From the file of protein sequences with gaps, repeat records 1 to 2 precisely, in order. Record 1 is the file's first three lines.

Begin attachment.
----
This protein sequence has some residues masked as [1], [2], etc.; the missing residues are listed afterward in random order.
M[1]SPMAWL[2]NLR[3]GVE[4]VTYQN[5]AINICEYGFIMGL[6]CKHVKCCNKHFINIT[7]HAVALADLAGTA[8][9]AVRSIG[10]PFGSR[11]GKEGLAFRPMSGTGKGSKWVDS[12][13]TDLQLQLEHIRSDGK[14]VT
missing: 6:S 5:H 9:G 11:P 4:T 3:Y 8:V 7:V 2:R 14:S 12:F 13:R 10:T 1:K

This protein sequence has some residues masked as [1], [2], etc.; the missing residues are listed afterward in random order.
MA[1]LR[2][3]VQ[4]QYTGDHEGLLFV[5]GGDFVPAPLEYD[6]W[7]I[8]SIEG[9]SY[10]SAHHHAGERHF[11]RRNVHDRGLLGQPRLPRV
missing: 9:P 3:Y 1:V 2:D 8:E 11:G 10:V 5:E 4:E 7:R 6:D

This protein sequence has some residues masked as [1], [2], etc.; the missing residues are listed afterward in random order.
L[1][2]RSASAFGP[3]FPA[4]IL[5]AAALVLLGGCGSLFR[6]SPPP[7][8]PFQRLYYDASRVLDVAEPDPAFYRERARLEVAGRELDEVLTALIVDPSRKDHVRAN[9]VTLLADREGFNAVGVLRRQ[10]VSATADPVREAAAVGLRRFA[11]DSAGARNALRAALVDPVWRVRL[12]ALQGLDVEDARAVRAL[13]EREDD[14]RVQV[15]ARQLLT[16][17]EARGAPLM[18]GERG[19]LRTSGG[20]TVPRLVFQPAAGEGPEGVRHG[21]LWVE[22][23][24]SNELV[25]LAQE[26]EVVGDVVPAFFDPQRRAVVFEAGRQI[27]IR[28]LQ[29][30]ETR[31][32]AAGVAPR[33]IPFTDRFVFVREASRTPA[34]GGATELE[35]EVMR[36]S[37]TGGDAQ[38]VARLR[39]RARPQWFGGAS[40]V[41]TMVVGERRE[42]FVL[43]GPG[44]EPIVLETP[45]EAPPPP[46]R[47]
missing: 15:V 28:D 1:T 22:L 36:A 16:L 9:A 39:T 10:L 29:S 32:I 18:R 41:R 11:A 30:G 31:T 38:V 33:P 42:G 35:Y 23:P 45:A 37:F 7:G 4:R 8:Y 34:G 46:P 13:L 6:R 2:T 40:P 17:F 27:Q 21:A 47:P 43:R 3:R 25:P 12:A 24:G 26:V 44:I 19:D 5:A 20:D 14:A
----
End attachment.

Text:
This protein sequence has some residues masked as [1], [2], etc.; the missing residues are listed afterward in random order.
M[1]SPMAWL[2]NLR[3]GVE[4]VTYQN[5]AINICEYGFIMGL[6]CKHVKCCNKHFINIT[7]HAVALADLAGTA[8][9]AVRSIG[10]PFGSR[11]GKEGLAFRPMSGTGKGSKWVDS[12][13]TDLQLQLEHIRSDGK[14]VT
missing: 6:S 5:H 9:G 11:P 4:T 3:Y 8:V 7:V 2:R 14:S 12:F 13:R 10:T 1:K

This protein sequence has some residues masked as [1], [2], etc.; the missing residues are listed afterward in random order.
MA[1]LR[2][3]VQ[4]QYTGDHEGLLFV[5]GGDFVPAPLEYD[6]W[7]I[8]SIEG[9]SY[10]SAHHHAGERHF[11]RRNVHDRGLLGQPRLPRV
missing: 9:P 3:Y 1:V 2:D 8:E 11:G 10:V 5:E 4:E 7:R 6:D